I am using a Lyon&healy prelude, I started to tune it to 444, so far 3 of the gut strings have broken. Do I need to get a certain type or thickness of string for my harp??? Or should any type of string be able to HD up at 444?

    Reply
    • Steve Rees

      My first question is how old are your strings? The difference between 523hz and 528hz is very small. The amount of extra tension using a sharping lever would be more. Second question- are you sure you are on the correct octave? The amount of change on the note calibrated to 440 Hz to that calibrated to 444hz is very small. You should only be turning your tuning pins very slightly. If you give me your phone number I would be glad to call you to help work this out? send your number to steve@calmingharp.com
      Blessings
      Steve

      Reply
  15. Heather Scott

    Hi Steve, do you know where I can buy recordings of the Psalms (tuned to 444 Hz) and sung in Hebrew or Aramaic( ie not orchestral) I live in Australia, blessings, Heather

    Reply
    • Steve Rees

      I do not know at this time. I have had a couple of Hebrew speaking people approach me with that idea but it has not happened yet – difficult to get everyone into a recording studio at the same time ?

      Reply
  16. Bill Cote

    I’ve experimented a bit with tuning my guitars to both 444 and 432. I play guitar and sing. Interestingly, at some point in the late ’60s The Beatles all started tuning to 444hz instead of 440. Through their solo albums they continued the practice (listen to John Lennon’s “Imagine,” for example).

    Personally, I find that I get energized as a I play in 444, whereas 440 seems to sap my energy. However, 444 sounds almost too clean and happy for rock music. 432 is perfect for that. Perhaps 444 may be the secret to how Paul McCartney can still be playing tours at his age… I find it amazing that the biggest band in the world, The Beatles, changed their tuning center and no one seemed to notice. I wonder if they learned this during their time in India with Ravi Shankar? India is such a spiritual place.

    Reply
  17. Kathy Hampton

    I first had my piano tuned to A444. It sounded clean and bright, but a little twangy. After about a year, I had it tuned to A432, and it is absolutely thrilling! The lower octaves resonate so beautifully, and the mid- and upper-range are so rich, yet clear. It could just be the dynamics of the piano and the way it is built. I really wanted A444 to sound best because it’s Biblically based. It was definitely better than A440. But now that it’s at 432, I can feel it resonate so well with my body every time I play it, especially the lower octaves. (Maybe it’s just my body, LOL!) My dog seems to love it, too: she comes in whenever I’m playing, lays down near the piano, and sleeps.

    Reply
  18. Nancy Musil

    Where can I get information on how to tune my harp to the 444 hz?

    Reply
    • Steve Rees

      Hi Nancy,
      I have a lesson on YouTube that goes over tuning. YouTube.com/Peregrinnatti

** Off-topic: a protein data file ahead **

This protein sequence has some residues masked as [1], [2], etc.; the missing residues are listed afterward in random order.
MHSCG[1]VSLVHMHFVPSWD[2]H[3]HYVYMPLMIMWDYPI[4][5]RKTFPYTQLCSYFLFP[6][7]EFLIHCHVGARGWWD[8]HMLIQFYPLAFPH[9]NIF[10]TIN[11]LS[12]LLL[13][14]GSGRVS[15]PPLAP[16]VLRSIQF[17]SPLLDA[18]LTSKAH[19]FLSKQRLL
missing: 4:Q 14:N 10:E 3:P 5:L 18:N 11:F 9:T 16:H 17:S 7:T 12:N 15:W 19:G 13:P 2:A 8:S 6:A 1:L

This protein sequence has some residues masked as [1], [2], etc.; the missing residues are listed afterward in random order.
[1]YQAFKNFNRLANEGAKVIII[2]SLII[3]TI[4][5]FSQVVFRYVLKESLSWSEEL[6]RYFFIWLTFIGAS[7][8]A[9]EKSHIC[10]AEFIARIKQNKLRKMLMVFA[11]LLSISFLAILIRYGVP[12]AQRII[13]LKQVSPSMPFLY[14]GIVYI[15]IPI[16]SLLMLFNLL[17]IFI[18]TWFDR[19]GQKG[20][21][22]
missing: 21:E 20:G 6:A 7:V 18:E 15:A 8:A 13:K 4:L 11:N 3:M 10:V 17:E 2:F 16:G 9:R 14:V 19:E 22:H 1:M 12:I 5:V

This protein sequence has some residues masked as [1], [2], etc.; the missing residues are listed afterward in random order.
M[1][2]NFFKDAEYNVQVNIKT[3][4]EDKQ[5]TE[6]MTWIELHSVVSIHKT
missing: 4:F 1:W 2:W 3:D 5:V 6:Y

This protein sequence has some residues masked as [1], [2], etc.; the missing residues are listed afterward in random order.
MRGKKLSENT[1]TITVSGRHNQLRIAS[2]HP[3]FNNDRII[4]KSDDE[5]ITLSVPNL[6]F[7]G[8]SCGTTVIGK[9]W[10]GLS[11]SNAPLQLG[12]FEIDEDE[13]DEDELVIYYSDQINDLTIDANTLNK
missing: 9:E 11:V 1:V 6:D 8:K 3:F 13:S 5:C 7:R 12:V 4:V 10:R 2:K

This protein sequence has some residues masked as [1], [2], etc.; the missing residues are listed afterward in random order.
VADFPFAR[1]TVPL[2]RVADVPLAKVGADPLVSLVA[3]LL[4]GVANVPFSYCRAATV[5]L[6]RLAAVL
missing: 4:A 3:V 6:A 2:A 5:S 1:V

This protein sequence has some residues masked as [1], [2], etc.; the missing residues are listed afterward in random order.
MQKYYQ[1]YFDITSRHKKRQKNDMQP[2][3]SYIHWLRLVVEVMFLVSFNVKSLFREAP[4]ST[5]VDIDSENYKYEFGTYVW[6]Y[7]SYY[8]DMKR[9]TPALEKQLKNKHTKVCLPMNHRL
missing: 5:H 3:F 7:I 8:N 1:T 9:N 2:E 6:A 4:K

Basically, you use an electronic tuner, I prefer Korg, and calibrate it from A – 440 up to 444 and then proceed with tuning. The C that was 523 Hz now becomes 528 Hz and everything else relative to it.
      Hope that helps.
      Blessings
      Steve

      Reply
  19. Gerald Hapke

    What key on a Keyboard is tuned to 444? I was under the impression it was the A above middle C but I am totally confused. Which is the 523 key? Sorry to be so un-informed.
    Blessings

    Reply
    • Steve Rees

      The A above middle C is the standard 440 Hz. If you go to the C above that it will be the 523 Hz.
      If you want to arrive at the C=528 Hz you need to calibrate the A=440 up to 444 Hz.
      Blessings
      Steve

      Reply
  20. Anne

    This is all very interesting. I am experimenting with these tunings on my autoharp that I use for hospice work.

    I am interested in converting an older harp to a therapy harp. I see folks selling these therapy harps online, but no one has published their tunings for the 36 strings. I’m considering a C pentatonic string schedule.

    Is this something you could advise me on? I’ll be spending $$$ on the new strings and I really want to get it right!

    Thanks much!!

    Reply
    • Steve Rees

      Hi Anne,
      There’s a company that offers therapy harps and has good information on tuning – several styles.
      http://www.harpkit.com
      If you are using a smaller harp, the strings are laid out in the order of the white keys on a piano. They are usually color coded with the red strings being C notes and the blue being F notes. The clear strings being the notes in between.
      Let me know how it goes ?
      Blessings
      Steve

      Reply
  21. Anne

    Steve – thank you for replying. I have the Reverie harp. It’s quite lovely.

    The project I’m working on is a 36 string autoharp. There are therapy harps of this type (minus chord bars) out there and I hear lovely tunings, but the makers have not published the tunings. I will probably go with a C pentatonic, but I know there’s more interesting string schedules out there – I just can’t figure them out for my autoharp.

    Here’s one I love:

    https://www.youtube.com/watch?v=cEpB1NGfNjk

    Reply
    • Steve Rees

      Harpkit has posted several different tunings for the Revere harp that I think you could transfer to your project.

      Reply
  22. John

    Hi steve, my blessings for your informations. I wanted to share a personal story.

    I did some research about frequencies because everything is formed of matter and quantum states that sub-atomic particles are %99.9 empty and this is called frequency zone.

    I’m an amateur guitarist by the way so i tuned my guitar to A=444 and gave it a shot. I both played and sang alongside. The results were AMAZİNG. I was happy as in my childhood, the energy was flowing in my veins and my skin. I’ve felt it cured my sadness just in minutes…

    I will do more research on this subject but what i know is what i felt was real. Think this frequency is a blessing from our maker. Love you all…